Voila! Thanks to the commentors for your input, and for giving me the reason I needed to try a little harder :)

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2 Answers

up vote 1 down vote accepted

What is funny about temporary tables in a stored procedure is not so much the transient existence of the table (which gets dropped upon the DB connection's termination), but the scope of the stored procedure.

Someone asked this question on StackOverflow : Scope of temp tables created in MySQL stored procedure. It has been over a year and nobody answered the question? Let me set the record straight. The fact is: The temp table exists inside and outside of the Stored Procedure, but you can do things with the temporary table only inside the scope of a running Stored Procedure.

According to the Book

kdsjx

Chapter 5 has a subheading Returning Result Sets to Another Stored Procedure.

It says in paragraph 2 on Page 117:

Unfortunately, the only way to pass a result set from one stored procedure to another is to pass the results via a temporary table. This is an awkward solution b, and -- because the temporary table has scope throughout the entire session -- it creates many of the same maintainability issues raised by the use of global variables. but if one stored program needs to supply another stored program with results, then a temporary table can be the best solution.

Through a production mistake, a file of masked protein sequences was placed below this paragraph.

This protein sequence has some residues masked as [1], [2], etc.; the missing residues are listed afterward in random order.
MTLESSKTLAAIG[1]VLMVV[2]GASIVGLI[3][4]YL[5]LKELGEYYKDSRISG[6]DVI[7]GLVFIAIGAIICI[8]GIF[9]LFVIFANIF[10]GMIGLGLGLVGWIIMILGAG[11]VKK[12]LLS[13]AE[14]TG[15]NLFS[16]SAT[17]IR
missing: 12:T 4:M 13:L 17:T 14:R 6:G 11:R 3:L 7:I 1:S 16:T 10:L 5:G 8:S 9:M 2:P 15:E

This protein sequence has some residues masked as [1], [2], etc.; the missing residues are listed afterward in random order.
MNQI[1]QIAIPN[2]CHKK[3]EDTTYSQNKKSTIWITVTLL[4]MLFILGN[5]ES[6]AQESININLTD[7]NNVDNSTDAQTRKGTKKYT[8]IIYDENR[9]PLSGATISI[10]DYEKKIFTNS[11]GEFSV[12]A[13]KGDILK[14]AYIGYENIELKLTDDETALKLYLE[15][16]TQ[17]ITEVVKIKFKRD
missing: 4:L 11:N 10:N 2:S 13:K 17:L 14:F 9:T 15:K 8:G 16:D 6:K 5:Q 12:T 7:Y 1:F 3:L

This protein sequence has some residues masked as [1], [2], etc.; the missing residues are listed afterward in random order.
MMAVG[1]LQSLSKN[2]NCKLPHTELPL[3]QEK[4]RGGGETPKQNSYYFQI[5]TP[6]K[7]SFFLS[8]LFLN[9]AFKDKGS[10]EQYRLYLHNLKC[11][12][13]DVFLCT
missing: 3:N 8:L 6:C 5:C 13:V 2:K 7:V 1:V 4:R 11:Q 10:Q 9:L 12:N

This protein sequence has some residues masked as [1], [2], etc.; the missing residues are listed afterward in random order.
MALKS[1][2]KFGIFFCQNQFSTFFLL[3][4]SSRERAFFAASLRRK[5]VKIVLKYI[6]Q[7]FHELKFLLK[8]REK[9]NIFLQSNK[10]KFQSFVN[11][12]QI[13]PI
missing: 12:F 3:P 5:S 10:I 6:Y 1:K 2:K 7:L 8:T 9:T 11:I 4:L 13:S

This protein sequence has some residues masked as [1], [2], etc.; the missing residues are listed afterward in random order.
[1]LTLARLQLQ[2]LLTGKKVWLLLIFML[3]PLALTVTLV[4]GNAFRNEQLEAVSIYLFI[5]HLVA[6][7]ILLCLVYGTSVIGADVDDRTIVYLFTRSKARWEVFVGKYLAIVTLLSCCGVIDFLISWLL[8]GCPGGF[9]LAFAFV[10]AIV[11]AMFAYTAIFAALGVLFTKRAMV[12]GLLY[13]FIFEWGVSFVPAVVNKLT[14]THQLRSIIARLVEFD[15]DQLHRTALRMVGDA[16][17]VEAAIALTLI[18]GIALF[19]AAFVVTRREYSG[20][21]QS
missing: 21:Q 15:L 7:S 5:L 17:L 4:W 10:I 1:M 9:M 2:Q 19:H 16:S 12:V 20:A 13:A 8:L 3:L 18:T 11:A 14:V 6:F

Looking back at the StackOverflow question, I can see someone called the Stored Procedure from the mysql client. Since the mysql client is not a Stored Procedure, the results cannot be manipulated the mysql client level via DML other than doing a SELECT to see the results. Since you calling a recursive stored procedure, you can rest assured the temp table is fully accessible for the duration of the DB Connection.

I hope this answers your question.

UPDATE 2014-01-31 11:26 EST

In your last comment, you said

If we employ persistent connections, will the MEMORY table persist through multiple REQUESTS, and it seems it will, so for performance sake, I'm assuming that using this method will *REQUIRE us to explicitly DROP the temporary MEMORY table. Do I assume correctly?

Yes and No. I say Yes because it is one way to do it. I say no because another way to do it is:

CREATE TEMPORARY TABLE IF NOT EXISTS id_list (iid CHAR(32) NOT NULL) ENGINE=memory;
TRUNCATE TABLE id_list;

Whichever way you choose, the operation is still the same since TRUNCATE TABLE drops and recreates the table. This will not harm other DB Connections since each Connection has its own id_list table.